A number of staff at a Scarborough elementary school with 11 confirmed COVID-19 cases and another 58 students in self-isolation refused to work there on Monday and it is unclear whether they will return to their classrooms tomorrow.

The work refusal left only 11 adults to supervise children who remained at the school by mid-morning on Monday.

Last week, an outbreak of COVID-19 was declared at Glamorgan Junior Public School after nine staff members and two students tested positive.

But the school remained open, with 58 students who were learning in one “wing” of the building ordered home to self-isolate for 14 days.

Teachers at the school issued a statement anonymously to CP24 saying that they believe staff members from the isolated “wing” travelled to other parts of the school during the school day, presenting a risk to remaining staff and students.

They say they asked the principal and the Toronto District School Board to close the school or add new safety measures but that did not occur.

As a result, an unspecified number of staff at the school are refusing to enter and work.

Don MacMillan of CUPE told CP24 that early childhood educators are also part of the work refusal, calling it a “terrible situation to be in.”

“The kids need to be in school, but we don’t need to be in an unsafe environment, by any means, by any sort,” he said.

In response to the work refusal, the TDSB sent four vice principals and support staff to the school.

By midday, there was a principal and vice principal, four vice principals brought from other schools, one occasional teacher, three lunchroom supervisors and one YMCA supervisor with the children at the school.

A total of 186 children showed up for school but that number dwindled as parents became aware of the work stoppage and brought their children back home.

At this point it remains unclear whether the staff will return to work tomorrow.

In an interview with CP24 on Monday afternoon, Elementary Teachers of Toronto (ETT) President Jennifer Brown said that will ultimately be up to each individual.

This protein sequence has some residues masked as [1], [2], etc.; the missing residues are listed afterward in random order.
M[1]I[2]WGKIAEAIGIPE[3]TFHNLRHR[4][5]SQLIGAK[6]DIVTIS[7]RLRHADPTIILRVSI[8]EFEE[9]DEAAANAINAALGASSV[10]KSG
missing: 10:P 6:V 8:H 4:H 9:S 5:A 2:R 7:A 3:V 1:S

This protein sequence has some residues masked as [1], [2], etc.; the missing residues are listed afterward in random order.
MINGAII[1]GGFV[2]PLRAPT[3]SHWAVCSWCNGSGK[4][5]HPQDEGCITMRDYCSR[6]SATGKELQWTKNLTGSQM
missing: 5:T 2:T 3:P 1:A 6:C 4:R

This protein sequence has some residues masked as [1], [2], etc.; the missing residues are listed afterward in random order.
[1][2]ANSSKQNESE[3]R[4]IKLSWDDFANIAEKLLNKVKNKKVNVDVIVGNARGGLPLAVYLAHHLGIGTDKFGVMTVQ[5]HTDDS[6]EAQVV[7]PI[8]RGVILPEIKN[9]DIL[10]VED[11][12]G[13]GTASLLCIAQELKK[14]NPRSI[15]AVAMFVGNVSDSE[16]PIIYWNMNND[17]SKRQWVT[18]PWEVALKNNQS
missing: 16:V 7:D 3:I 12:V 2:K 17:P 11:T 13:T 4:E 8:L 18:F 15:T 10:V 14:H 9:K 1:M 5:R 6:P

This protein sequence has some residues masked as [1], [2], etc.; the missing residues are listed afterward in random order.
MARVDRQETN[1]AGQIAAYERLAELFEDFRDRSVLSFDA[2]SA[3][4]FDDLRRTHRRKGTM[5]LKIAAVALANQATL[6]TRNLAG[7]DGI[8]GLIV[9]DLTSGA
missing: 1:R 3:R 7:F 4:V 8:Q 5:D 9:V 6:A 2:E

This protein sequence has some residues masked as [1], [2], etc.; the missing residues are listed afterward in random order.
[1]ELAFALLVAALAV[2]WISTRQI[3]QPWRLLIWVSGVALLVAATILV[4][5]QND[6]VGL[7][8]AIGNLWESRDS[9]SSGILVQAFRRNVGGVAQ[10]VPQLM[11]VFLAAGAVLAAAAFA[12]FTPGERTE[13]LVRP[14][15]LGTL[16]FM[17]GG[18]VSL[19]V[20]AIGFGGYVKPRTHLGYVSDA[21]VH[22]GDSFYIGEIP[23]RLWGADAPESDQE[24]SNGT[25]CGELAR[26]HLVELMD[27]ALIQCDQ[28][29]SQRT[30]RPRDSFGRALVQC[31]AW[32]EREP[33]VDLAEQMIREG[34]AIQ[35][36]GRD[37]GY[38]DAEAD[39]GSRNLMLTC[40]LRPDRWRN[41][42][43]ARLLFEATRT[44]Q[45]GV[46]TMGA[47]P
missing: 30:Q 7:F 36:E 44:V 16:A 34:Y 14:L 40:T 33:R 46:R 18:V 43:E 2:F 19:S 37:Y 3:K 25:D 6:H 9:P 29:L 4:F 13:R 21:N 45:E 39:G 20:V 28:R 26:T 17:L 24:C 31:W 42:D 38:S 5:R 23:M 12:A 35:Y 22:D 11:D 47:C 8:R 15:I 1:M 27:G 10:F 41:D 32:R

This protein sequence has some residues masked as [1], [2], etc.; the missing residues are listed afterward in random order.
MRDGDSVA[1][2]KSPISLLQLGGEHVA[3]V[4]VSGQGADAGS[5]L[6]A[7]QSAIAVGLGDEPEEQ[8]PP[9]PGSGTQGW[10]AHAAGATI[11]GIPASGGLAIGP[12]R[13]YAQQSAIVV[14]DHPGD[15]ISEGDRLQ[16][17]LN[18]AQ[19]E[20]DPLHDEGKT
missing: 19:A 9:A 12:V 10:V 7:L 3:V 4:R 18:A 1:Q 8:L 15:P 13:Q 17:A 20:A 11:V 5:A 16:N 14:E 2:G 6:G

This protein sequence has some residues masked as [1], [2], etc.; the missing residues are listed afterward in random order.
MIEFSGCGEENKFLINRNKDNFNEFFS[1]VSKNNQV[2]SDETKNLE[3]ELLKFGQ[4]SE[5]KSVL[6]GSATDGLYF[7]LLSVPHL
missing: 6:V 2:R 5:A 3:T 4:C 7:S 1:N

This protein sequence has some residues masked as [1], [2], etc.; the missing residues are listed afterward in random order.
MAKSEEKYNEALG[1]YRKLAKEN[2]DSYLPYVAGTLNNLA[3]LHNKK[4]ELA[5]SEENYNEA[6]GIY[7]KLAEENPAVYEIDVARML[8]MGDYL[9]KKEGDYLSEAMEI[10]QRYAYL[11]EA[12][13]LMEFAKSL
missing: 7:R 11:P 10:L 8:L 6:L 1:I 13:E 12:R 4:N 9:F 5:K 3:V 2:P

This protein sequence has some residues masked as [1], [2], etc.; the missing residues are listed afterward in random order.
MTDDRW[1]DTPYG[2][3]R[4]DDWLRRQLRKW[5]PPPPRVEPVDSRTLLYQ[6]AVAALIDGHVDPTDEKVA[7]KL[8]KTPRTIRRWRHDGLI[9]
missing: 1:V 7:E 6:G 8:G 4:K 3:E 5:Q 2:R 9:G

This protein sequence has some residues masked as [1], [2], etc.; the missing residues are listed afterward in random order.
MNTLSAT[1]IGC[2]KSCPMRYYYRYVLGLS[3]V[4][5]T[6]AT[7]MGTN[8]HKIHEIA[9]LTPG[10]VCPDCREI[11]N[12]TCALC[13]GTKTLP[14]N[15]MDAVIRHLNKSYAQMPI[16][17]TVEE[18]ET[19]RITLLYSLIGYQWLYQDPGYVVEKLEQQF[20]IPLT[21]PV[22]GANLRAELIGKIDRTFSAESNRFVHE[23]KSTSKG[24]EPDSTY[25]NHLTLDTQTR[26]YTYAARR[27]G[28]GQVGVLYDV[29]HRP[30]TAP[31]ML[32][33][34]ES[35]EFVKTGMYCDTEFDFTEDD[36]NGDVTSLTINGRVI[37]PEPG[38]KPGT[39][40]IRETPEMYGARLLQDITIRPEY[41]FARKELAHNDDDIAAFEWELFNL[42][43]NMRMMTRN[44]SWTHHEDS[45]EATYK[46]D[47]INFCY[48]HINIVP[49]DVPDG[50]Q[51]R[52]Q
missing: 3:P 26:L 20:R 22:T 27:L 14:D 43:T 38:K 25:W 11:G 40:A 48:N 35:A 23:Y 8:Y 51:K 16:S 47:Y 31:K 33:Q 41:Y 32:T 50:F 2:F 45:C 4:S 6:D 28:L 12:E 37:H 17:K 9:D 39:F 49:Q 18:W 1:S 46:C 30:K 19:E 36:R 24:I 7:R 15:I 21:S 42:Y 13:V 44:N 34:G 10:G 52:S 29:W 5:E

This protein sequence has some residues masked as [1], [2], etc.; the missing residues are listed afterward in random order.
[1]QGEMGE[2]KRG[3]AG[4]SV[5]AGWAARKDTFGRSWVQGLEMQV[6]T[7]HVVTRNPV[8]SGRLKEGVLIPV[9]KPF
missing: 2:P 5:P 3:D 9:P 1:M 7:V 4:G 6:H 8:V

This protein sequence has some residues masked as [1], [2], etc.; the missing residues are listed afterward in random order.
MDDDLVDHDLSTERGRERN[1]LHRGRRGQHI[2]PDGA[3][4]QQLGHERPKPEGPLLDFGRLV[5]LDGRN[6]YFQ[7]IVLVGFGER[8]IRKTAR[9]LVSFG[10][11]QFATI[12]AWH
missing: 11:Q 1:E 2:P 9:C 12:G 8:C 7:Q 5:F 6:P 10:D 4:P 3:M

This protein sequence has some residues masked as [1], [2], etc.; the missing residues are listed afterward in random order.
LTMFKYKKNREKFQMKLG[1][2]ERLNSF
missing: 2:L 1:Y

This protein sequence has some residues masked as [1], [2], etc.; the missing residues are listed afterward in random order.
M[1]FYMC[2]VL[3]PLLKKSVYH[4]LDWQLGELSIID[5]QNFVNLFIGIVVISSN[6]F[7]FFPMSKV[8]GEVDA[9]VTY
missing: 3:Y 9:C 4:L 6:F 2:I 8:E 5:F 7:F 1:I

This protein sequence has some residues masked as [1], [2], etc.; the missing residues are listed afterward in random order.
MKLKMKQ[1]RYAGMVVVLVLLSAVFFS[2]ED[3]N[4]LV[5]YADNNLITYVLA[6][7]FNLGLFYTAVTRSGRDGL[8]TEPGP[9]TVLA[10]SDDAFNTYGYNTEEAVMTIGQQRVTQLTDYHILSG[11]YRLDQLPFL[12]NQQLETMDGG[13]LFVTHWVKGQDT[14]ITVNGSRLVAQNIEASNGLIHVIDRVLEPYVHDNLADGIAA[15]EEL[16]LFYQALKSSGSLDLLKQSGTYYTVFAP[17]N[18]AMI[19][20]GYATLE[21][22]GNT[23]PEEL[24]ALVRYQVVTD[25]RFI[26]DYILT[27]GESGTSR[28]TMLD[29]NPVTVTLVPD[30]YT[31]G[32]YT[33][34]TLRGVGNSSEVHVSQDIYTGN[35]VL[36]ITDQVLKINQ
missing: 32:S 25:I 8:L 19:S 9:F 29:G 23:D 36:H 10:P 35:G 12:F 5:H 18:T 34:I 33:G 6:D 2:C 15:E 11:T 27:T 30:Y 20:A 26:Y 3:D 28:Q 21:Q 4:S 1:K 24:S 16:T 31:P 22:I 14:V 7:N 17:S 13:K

“Because this is an individual work refusal what the teachers do will depend on what they hear as a response from the Ministry of Labour to their direct concerns,” she said.

Principal Teri Molnar issued a letter home to parents on Monday, saying the Ministry of Labour and Toronto Public Health found the school safe to continue operating.

Toronto Public Health also provided a statement to CP24, noting that its investigation “does not indicate that we need to close the other wing of the school” at this time.

Brown, however, said that there remain a number of unanswered questions.

“The fact that it is in one area of the school gives rise to questions about whether it is something to do with ventilation. Is it going to permeate through the building?” she said. “We know that the government hasn’t funded for fixing the schools in a regular type of way so how is this being addressed? There are issues that have not been answered.”

In a statement provided to CP24, the Ministry of Labour said a health and safety inspector visited the school on Oct. 29 and no orders were issued. The ministry statement said province is continuing to receive updates on the situation at the school.

“The employer is conducting an internal investigation,” the statement read. “At this time there is no further action required by our ministry as parties are required to investigate work refusals internally before calling the ministry.”